• Browser cache - The pages you visit while logged in to internet banking are not cached. This means that other people can't use your computer to view your bank account details by selecting the browser back button.

How you can protect yourself

  • Don’t use 3rd party services to access internet banking - The use of 3rd party services invalidates our internet banking guarantee, not just for the affected transaction, but for all subsequent internet banking use too. If you have used 3rd party services to access internet banking, change your password immediately and update your Keepsafe questions.
  • Double check the website address - Double check that you're on the official Kiwibank website before logging in - www.kiwibank.co.nz
  • Use caution when using public or shared computers - Computers at public places like internet cafés and libraries may not be as safe as your personal computer. Wait and do your online banking on a computer you know has the necessary protection.
  • Install anti-virus software, and keep it up to date - Scan your computer with up-to-date anti-virus software at least every 30 days. You must also scan downloaded files and attachments before opening them. New viruses are appearing all the time, so you should regularly download updates to your anti-virus software from your software supplier or set your computer to automatically update it.
  • For more information on anti-virus software, go to the Symantec and Norton AntiVirus website or the McAfee VirusScan website.
  • Install anti-spyware software - Scan your computer with up-to-date anti-spyware software at least every 30 days. Again, new spyware appears all the time, which means you should regularly download updates to your anti-spyware software from your software supplier or set your computer to automatically update it.
  • For more information on anti-spyware software, go to the adaware website.
  • Install a firewall - Make sure you have up-to-date firewall installed and set it to work on incoming and outgoing traffic. A firewall controls your connection to the internet by filtering the information that's passed to and from your computer. You should regularly download updates to your firewall software from your software supplier or set your computer to automatically update it.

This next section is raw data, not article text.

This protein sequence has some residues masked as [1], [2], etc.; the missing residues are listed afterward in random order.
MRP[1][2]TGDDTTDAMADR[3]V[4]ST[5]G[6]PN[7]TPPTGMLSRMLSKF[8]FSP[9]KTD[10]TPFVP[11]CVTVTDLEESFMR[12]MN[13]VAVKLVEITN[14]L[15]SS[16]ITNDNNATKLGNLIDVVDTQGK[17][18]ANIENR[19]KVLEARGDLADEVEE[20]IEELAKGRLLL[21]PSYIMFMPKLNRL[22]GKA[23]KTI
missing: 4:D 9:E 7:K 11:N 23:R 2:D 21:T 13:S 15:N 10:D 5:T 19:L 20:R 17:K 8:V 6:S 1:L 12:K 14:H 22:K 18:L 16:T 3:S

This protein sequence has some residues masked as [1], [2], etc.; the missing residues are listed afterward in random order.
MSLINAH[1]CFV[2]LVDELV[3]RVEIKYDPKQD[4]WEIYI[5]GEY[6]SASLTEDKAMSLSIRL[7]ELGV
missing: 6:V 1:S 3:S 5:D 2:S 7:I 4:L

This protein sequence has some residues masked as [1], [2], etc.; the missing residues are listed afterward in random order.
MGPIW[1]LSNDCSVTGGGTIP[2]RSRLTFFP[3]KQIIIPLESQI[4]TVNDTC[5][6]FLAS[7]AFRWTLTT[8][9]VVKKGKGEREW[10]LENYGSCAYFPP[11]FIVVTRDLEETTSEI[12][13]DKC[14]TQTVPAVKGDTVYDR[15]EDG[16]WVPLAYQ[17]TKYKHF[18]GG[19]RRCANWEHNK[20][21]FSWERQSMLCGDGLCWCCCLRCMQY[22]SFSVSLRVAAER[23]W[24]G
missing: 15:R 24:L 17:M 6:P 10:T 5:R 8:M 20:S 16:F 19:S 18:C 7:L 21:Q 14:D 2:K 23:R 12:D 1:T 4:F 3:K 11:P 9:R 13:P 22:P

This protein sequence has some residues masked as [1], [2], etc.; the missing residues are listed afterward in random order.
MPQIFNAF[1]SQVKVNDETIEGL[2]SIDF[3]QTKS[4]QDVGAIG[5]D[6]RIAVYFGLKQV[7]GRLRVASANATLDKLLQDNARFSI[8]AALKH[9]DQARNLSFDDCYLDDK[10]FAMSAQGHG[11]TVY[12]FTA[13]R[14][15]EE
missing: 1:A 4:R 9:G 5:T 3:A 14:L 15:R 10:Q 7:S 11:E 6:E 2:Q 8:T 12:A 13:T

• For more information on firewall software, see the Symantec and Norton Personal Firewall, the McAfee Personal Firewall or the ZoneAlarm Firewall.
  • Operating system security updates - Software suppliers often issue updates to fix problems found in operating systems and browsers. It's a good idea to regularly check for updates to your operating system and browser.

Protecting your mobile phone

Threats to the data on your mobile phone usually come from malicious apps that you, or someone else who has access to your phone, downloads. These malicious apps may gather user data - what sites you access, what you buy, etc. and can silently send or receive premium rate txt messages or calls.


How you can protect yourself

It’s important to remember that most apps are not malicious, but you can still follow a few simple tips to ensure your mobile phone remains safe and secure.

  • Have a PIN on your phone, and don’t share it with anyone
  • Don’t use the same PIN for everything, eg your EFTPOS card, your mobile phone, your internet banking login
  • Always check the history of your downloads – especially if you’ve allowed someone else, like your kids, to use your phone
  • Before you download an app, especially a free app, check the ratings and reviews.